Subject: Re: Is neko the solution ?
Date: Saturday 1st October 2011 15:04:50 UTC (over 5 years ago)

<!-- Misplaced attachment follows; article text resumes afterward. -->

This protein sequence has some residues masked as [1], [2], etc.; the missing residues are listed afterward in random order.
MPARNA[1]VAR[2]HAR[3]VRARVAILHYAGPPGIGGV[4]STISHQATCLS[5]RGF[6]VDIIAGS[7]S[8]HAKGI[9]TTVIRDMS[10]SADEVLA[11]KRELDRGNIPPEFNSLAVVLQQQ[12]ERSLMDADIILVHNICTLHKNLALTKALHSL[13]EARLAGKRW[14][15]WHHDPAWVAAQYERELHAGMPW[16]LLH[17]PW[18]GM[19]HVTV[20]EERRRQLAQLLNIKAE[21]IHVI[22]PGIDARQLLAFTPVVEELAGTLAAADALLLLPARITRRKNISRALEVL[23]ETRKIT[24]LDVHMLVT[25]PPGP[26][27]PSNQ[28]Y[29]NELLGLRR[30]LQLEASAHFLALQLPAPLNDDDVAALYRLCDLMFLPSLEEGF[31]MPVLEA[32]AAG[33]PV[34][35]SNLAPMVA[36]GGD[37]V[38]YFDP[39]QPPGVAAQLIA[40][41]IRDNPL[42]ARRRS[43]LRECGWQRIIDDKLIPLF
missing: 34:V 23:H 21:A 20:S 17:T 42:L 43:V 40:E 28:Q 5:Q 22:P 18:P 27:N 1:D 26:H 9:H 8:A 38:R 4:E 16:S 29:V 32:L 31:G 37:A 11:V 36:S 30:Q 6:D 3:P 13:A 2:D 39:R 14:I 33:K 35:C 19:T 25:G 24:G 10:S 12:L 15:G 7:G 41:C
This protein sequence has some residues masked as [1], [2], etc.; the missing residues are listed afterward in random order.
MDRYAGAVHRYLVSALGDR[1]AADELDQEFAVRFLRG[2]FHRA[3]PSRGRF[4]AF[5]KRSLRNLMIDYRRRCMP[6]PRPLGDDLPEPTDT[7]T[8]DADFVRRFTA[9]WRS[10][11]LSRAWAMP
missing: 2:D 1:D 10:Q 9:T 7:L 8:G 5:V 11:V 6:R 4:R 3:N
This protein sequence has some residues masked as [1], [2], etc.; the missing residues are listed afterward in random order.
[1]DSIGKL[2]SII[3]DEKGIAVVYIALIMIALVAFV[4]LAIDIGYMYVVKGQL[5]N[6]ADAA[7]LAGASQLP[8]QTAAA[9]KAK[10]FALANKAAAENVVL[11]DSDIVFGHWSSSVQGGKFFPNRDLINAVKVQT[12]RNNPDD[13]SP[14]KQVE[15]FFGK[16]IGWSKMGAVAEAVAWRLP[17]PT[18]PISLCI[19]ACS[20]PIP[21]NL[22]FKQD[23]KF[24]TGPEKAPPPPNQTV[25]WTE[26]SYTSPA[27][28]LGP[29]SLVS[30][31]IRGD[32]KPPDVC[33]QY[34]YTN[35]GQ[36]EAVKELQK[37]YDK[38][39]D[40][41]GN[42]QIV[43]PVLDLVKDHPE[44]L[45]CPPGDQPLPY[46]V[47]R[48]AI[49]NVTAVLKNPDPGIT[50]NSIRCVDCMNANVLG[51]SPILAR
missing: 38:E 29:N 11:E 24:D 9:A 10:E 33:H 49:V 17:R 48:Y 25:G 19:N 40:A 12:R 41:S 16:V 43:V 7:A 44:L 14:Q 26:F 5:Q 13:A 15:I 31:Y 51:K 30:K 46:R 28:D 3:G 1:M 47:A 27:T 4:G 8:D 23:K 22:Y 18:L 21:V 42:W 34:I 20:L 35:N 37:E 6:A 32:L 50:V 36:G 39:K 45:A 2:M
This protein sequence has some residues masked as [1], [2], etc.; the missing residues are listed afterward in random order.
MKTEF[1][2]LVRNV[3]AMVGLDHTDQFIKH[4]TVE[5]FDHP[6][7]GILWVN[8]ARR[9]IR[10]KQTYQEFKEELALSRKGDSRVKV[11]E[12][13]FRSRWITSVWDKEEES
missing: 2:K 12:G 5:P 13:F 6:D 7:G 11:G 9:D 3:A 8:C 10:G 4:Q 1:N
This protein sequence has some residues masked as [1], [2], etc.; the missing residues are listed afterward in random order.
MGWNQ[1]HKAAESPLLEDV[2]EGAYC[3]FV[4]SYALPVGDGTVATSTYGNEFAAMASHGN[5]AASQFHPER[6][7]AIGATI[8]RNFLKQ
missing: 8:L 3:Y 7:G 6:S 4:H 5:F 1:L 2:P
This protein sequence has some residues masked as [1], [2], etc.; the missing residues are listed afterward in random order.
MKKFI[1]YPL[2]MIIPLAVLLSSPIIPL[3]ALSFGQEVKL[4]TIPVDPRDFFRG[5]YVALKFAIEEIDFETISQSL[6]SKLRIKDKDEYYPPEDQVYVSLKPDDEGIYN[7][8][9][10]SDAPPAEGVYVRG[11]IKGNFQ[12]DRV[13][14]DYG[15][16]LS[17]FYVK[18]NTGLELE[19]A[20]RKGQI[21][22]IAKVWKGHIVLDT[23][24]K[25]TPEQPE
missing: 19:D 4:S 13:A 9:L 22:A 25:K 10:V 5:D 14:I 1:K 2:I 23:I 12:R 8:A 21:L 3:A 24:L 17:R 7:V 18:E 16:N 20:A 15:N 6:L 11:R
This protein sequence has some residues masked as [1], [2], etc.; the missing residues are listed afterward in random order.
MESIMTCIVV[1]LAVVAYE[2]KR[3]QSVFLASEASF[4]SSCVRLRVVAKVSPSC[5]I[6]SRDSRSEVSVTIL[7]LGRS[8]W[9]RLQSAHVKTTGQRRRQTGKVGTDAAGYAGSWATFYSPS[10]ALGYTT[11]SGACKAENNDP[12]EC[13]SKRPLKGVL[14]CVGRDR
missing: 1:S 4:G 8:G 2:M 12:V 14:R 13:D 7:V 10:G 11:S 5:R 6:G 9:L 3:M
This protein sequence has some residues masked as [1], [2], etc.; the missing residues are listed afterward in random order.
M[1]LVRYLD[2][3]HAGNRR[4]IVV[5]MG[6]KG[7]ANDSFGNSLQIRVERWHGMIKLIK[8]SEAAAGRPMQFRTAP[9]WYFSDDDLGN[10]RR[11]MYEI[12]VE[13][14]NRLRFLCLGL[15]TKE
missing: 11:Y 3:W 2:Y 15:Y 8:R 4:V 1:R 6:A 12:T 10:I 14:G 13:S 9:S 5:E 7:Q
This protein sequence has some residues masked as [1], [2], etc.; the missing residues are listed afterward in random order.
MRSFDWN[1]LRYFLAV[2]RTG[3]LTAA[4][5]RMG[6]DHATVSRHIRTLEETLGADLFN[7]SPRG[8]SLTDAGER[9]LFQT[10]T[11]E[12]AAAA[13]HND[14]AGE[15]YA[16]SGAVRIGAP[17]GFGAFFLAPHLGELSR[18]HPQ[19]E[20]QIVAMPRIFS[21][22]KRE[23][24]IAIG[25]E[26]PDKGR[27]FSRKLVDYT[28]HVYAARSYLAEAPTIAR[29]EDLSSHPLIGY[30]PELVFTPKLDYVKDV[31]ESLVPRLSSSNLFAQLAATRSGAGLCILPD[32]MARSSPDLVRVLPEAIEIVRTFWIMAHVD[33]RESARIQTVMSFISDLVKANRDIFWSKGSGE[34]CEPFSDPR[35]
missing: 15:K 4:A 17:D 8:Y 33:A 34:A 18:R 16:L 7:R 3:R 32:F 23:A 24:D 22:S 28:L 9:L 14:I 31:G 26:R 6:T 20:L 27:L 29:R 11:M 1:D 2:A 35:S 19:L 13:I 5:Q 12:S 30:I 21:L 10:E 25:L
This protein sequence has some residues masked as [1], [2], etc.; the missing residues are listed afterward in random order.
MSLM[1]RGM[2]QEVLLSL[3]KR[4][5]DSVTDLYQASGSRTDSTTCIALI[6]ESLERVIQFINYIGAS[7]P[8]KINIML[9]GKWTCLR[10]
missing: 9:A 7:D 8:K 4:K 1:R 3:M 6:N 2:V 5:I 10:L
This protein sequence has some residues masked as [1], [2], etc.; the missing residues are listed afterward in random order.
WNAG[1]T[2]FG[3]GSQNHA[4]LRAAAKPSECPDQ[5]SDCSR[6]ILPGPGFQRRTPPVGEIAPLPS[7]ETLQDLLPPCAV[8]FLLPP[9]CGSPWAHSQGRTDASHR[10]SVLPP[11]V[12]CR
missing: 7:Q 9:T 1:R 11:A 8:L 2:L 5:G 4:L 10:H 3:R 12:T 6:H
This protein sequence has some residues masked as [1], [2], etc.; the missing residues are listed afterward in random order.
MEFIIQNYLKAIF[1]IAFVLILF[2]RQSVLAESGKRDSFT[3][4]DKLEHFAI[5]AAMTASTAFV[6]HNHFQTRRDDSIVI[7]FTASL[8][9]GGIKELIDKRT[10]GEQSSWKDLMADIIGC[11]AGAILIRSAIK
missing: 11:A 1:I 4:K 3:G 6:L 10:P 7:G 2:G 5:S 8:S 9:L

Le 01/10/2011 00:39, johann Sorel a écrit : > If someone could answers my questions, I would greatly appreciate :) > - license : are there plans to change the license ? to something more 'free', public domain or give the copyright to a foundation ? it's not that I don't like the GPL license but I still have a very bad experience with OpenSolaris which has suddenly change license to something private (thanks oracle again). I guess you can understand I have a few fears about GPL, it's not a full proof guarantee for the futur. There are no plans to make the license more private. As the main developer of NekoVM as part of my work at Motion-Twin, we are not selling any kind of services based on NekoVM or haXe, so we have zero commercial interest in doing so (if that can help you). > - NekoVM : is there a basic IO support in nekoVM, at least to read and write files ? so I could build a parser Eria -> Neko with it ? > - NekoVM : some archive support ? zip, tar, gz, anything ? The VM itself does not have IO or ZIP support but there are some libraries for that : the standard library allows for file io and the zlib library allows for compression of archives. For full ZIP/TAR/GZ support you need additional code (see http://hxformat.googlecode.com/svn/trunk/format/ for a reference - written in haXe but running on NekoVM) > - NekoVM : my language requieres to have some advance reflexion, I want to store constraint informations on a function arguments, x between 0 and 10 . You'll need to general additional runtime checks for this I guess. > - NekoVM : how are objects organize ? in parrot I could store primitives/class/functions in namespaces and acces them using reflexion. Is there something similar in NekoVM. something like paths or namespaces ? Objects have a simple table of fields which is a sorted array of key/values. Each key is an integer that represents the hashed version of the field name. Hashing is done a compilation so runtime access is just a log(n) lookup in the object table. Objects also have a prototype pointer that can be set with $objsetproto (see http://nekovm.org/doc/view/builtins). The idea is that if a field is not found in the object table it's looked up in the prototype, recursively. This way you can simply encode classes by having the methods in the prototype and only the actual fields in the object itself, and chain prototypes for inheritance. You can read more here : http://nekovm.org/specs#objects and there : http://nekovm.org/doc/view/builtins Best, Nicolas -- Neko : One VM to run them all (http://nekovm.org)